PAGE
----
1. When is the appropriate time to move the contents of a container to a smaller container? (The cooking-pot case) Under what circumstances is it appropriate to refrigerate food in the pot or pan in which it was cooked?
  2. What is the proper protocol for reusing opaque plastic containers (e.g. yogurt, cottage cheese) to store leftovers?
  3. Under what circumstances is it appropriate to drink from the container?
    1. Drink from the container? Are you mad?
    2. Only when one is certain one can finish its contents
    3. Only in the presence of intimate family members
    4. We’re all family here!

For milk and egg eating households only:

  1. How much milk is in the bottle right this minute?
    1. Is there a danger of running out before someone goes to the store?
    2. Is there a danger of it spoiling before it can be used up?
  2. Should you remove the eggs from their cardboard container and put them in the refrigerator’s egg tray, found in the door? Why/not?
  3. If someone asks “what is that funny green fuzz on the cheese?” is the correct answer:
    1. That’s not fuzz, it’s mold, and you can’t tell me Kraft Singles comes in Roquefort flavor. Call the haz-mat team!
    2. It’s a cheese blanket. Scrape it off and quit whining.

For meat-eating households only:

  1. What bits of meat, left over from previous meals, can be found in the refrigerator right this instant?
    1. In what order should they be consumed? Your answer should factor in both the age of the meatstuff and its expected shelf life (i.e. most to least perishable).
    2. Name at least one palatable[2] dish that could be made from each of the aforementioned leftover meats.
  2. In divvying up the Chinese restaurant leftovers for lunch the next day, is it fair to take all the chicken from the Kung Pao chicken, leaving the cashews for your fridge mate, because you once heard her say they’re her favorite nut?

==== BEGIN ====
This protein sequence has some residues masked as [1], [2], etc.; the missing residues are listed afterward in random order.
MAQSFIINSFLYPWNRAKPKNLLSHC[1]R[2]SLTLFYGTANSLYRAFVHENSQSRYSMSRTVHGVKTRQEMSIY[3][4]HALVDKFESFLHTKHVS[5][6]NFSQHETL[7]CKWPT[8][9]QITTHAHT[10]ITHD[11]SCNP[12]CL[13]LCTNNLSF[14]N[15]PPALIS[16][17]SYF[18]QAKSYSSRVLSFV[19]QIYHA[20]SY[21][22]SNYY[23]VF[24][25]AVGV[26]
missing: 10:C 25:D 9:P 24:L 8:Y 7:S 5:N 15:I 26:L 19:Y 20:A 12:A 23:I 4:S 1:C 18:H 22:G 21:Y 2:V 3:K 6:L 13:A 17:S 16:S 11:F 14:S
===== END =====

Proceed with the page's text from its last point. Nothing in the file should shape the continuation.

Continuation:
[1] If you’ve encountered the word “commons” today, it’s probably thanks to technology projects like Creative Commons, whose goal is “to make it easier for people to share and build upon the work of others, consistent with the rules of copyright” ( For a lovely senior thesis exploring this movement, see Caleb Phillips’s 2009 project, which can be found at This notion of commons is indeed in the spirit of the old notion of a public commons—a field where all could graze their cattle, for instance. Enclosure is what happens when a good that had been held in common becomes privately held.

[2] And no, we don’t mean palatable to the dog only.



  1. netta says:

    the most contested refrigerator behavior in our kitchen is my husbands tendency to
    a. get up before everyone is done eating to pack away ‘leftovers’ for his lunch tomorrow, and
    b. put a particular sedimentary combination of said leftovers so as to render the result unpalateable to anyone else in the house, thereby ‘marking’ his territory effectively.

    the mark of a true close family friend is that individual who can wave a fork menacingly near him at these times and say ‘we’re not FINISHED yet!’

  2. Nan says:

    I was raised by a woman who said: “oh, just scrape that green stuff off, just like they do in France.” (BTW, my mother had never been to France, spoke no French, and knew no French people, yet felt quite comfortable about making any cultural generalization that saved foods from getting thrown away. )